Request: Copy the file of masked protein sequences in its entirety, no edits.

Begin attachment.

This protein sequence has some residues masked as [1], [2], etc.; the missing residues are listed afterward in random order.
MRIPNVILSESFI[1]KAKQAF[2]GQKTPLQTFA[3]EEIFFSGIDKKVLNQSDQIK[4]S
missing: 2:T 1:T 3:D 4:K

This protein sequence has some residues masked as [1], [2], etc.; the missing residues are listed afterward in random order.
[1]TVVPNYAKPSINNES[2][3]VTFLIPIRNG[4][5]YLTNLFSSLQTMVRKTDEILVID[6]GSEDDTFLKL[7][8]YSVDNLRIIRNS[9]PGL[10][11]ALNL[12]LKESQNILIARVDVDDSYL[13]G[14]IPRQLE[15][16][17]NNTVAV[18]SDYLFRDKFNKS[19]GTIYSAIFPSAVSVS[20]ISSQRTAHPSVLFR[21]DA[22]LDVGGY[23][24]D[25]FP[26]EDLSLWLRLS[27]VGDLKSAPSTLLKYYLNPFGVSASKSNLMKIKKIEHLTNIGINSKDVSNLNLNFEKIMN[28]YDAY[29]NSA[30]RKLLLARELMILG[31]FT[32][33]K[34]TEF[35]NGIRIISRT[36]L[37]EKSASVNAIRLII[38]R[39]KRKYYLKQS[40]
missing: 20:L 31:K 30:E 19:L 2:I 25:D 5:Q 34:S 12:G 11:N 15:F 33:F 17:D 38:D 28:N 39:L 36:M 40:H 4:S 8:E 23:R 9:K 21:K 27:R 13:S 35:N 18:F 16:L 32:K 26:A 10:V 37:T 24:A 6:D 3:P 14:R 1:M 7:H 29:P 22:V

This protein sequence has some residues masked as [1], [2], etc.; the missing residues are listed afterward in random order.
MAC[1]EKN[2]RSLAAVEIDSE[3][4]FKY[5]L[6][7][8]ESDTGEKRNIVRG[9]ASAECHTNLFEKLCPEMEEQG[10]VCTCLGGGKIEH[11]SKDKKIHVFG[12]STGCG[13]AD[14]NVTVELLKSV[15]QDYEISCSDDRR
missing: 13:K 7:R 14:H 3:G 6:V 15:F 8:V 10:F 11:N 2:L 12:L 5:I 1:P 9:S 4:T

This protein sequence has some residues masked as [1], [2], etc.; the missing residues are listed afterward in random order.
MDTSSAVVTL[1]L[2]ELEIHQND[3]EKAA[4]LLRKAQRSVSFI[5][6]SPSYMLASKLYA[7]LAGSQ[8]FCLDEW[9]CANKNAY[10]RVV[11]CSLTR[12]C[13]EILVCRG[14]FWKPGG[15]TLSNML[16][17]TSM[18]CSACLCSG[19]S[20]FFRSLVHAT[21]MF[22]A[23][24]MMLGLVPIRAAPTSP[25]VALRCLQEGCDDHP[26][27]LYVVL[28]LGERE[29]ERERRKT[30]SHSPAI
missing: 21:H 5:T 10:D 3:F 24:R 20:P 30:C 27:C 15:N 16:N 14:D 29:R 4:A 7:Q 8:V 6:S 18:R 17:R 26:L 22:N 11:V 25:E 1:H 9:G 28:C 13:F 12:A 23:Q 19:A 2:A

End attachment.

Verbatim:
This protein sequence has some residues masked as [1], [2], etc.; the missing residues are listed afterward in random order.
MRIPNVILSESFI[1]KAKQAF[2]GQKTPLQTFA[3]EEIFFSGIDKKVLNQSDQIK[4]S
missing: 2:T 1:T 3:D 4:K

This protein sequence has some residues masked as [1], [2], etc.; the missing residues are listed afterward in random order.
[1]TVVPNYAKPSINNES[2][3]VTFLIPIRNG[4][5]YLTNLFSSLQTMVRKTDEILVID[6]GSEDDTFLKL[7][8]YSVDNLRIIRNS[9]PGL[10][11]ALNL[12]LKESQNILIARVDVDDSYL[13]G[14]IPRQLE[15][16][17]NNTVAV[18]SDYLFRDKFNKS[19]GTIYSAIFPSAVSVS[20]ISSQRTAHPSVLFR[21]DA[22]LDVGGY[23][24]D[25]FP[26]EDLSLWLRLS[27]VGDLKSAPSTLLKYYLNPFGVSASKSNLMKIKKIEHLTNIGINSKDVSNLNLNFEKIMN[28]YDAY[29]NSA[30]RKLLLARELMILG[31]FT[32][33]K[34]TEF[35]NGIRIISRT[36]L[37]EKSASVNAIRLII[38]R[39]KRKYYLKQS[40]
missing: 20:L 31:K 30:E 19:L 2:I 25:D 5:Q 34:S 12:G 11:N 15:F 33:F 17:D 38:D 28:N 39:L 36:M 40:H 4:S 8:E 23:R 9:K 21:K 27:R 13:S 35:N 18:F 16:L 32:K 26:A 10:V 37:T 24:A 6:D 3:P 14:R 1:M 7:H 29:P 22:V

This protein sequence has some residues masked as [1], [2], etc.; the missing residues are listed afterward in random order.
MAC[1]EKN[2]RSLAAVEIDSE[3][4]FKY[5]L[6][7][8]ESDTGEKRNIVRG[9]ASAECHTNLFEKLCPEMEEQG[10]VCTCLGGGKIEH[11]SKDKKIHVFG[12]STGCG[13]AD[14]NVTVELLKSV[15]QDYEISCSDDRR
missing: 13:K 7:R 14:H 3:G 6:V 15:F 8:V 10:F 11:N 2:L 12:L 5:I 1:P 9:S 4:T

This protein sequence has some residues masked as [1], [2], etc.; the missing residues are listed afterward in random order.
MDTSSAVVTL[1]L[2]ELEIHQND[3]EKAA[4]LLRKAQRSVSFI[5][6]SPSYMLASKLYA[7]LAGSQ[8]FCLDEW[9]CANKNAY[10]RVV[11]CSLTR[12]C[13]EILVCRG[14]FWKPGG[15]TLSNML[16][17]TSM[18]CSACLCSG[19]S[20]FFRSLVHAT[21]MF[22]A[23][24]MMLGLVPIRAAPTSP[25]VALRCLQEGCDDHP[26][27]LYVVL[28]LGERE[29]ERERRKT[30]SHSPAI
missing: 21:H 5:T 10:D 3:F 24:R 20:P 30:C 27:C 15:N 16:N 14:D 29:R 4:A 7:Q 8:V 6:S 18:R 17:R 26:L 22:N 11:V 25:E 1:H 9:G 28:C 13:F 12:A 23:Q 19:A 2:A